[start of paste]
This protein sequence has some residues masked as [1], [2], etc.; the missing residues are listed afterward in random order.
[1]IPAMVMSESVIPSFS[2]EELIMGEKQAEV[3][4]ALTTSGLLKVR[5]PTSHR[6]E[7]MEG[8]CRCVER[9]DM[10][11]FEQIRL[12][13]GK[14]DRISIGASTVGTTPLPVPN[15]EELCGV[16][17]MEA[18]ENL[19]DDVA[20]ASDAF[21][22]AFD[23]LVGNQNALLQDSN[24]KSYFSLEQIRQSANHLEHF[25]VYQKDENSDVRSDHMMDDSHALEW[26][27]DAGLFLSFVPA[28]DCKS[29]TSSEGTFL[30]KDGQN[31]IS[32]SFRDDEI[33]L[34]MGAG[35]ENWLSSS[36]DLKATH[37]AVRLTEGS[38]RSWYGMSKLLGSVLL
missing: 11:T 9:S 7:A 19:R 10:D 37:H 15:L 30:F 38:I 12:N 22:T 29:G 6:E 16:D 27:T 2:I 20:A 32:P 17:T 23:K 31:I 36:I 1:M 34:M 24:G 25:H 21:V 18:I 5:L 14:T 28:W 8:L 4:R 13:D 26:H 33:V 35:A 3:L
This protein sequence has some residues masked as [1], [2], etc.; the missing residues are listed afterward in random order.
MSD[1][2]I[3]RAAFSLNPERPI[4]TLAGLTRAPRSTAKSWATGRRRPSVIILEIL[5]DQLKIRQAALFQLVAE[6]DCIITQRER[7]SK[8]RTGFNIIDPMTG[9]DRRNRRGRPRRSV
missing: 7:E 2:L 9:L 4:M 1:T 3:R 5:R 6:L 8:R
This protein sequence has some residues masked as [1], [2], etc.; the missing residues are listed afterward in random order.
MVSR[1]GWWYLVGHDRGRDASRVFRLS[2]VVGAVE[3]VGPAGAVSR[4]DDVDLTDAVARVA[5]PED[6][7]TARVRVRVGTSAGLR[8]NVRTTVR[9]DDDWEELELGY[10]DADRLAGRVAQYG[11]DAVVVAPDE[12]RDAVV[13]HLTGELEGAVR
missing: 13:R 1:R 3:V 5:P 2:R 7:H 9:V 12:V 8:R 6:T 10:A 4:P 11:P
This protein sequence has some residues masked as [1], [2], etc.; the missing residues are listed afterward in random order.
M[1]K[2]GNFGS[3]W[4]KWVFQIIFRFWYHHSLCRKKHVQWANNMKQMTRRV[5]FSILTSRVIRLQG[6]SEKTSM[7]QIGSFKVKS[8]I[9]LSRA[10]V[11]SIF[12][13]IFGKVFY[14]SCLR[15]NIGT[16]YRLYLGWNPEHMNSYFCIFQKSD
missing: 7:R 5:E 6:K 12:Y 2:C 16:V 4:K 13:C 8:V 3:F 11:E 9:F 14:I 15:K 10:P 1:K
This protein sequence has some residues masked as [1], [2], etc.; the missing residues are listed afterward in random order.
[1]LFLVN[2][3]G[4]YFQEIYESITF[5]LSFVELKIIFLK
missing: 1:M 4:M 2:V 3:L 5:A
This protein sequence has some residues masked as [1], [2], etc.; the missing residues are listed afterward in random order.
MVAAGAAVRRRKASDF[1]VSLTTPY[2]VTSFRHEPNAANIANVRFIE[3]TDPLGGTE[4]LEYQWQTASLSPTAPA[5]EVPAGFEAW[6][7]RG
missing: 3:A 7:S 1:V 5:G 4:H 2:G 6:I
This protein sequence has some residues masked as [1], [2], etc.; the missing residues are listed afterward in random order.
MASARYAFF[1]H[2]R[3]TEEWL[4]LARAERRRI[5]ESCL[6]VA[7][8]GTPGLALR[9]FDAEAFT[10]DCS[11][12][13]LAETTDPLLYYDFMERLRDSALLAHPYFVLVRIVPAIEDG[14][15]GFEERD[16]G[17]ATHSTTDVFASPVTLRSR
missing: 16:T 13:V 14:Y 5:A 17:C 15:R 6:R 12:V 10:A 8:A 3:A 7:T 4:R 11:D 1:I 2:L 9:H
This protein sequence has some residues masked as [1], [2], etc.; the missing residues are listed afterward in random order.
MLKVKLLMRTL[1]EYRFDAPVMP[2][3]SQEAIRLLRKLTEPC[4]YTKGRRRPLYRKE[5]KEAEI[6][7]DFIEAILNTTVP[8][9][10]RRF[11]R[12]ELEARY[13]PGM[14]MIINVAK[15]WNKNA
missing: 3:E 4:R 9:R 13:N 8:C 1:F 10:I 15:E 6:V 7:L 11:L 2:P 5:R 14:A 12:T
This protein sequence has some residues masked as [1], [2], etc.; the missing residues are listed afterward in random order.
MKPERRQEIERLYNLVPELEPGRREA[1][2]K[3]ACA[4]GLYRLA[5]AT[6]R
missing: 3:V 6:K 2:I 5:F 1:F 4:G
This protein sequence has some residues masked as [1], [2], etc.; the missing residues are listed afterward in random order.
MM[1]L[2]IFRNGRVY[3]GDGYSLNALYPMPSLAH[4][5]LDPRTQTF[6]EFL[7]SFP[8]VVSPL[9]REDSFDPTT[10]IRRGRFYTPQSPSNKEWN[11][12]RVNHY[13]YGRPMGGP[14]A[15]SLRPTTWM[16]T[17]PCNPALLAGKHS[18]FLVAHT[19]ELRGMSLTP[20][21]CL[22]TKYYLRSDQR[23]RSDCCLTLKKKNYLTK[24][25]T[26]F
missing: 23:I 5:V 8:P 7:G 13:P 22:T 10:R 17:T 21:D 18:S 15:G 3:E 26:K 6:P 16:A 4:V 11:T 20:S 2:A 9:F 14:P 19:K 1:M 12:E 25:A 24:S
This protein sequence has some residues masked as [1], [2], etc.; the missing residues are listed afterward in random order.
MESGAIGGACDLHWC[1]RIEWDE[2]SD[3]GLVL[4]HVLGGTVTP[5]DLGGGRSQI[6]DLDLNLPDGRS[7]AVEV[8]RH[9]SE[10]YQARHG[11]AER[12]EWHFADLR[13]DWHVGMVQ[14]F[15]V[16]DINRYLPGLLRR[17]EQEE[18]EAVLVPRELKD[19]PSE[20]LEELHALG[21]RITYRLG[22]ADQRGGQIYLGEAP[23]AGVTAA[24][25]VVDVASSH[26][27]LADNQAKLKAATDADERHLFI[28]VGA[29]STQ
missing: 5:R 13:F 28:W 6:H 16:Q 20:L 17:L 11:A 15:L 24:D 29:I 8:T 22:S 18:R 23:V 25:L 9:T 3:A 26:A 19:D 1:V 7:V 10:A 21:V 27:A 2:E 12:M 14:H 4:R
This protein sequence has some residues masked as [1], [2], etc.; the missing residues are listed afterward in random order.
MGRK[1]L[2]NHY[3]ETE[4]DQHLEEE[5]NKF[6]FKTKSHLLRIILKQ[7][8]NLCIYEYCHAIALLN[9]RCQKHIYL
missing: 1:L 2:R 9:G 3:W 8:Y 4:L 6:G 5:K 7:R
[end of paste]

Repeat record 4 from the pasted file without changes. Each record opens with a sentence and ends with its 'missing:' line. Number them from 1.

This protein sequence has some residues masked as [1], [2], etc.; the missing residues are listed afterward in random order.
M[1]K[2]GNFGS[3]W[4]KWVFQIIFRFWYHHSLCRKKHVQWANNMKQMTRRV[5]FSILTSRVIRLQG[6]SEKTSM[7]QIGSFKVKS[8]I[9]LSRA[10]V[11]SIF[12][13]IFGKVFY[14]SCLR[15]NIGT[16]YRLYLGWNPEHMNSYFCIFQKSD
missing: 7:R 5:E 6:K 12:Y 2:C 16:V 4:K 13:C 8:V 3:F 11:E 9:F 14:I 15:K 10:P 1:K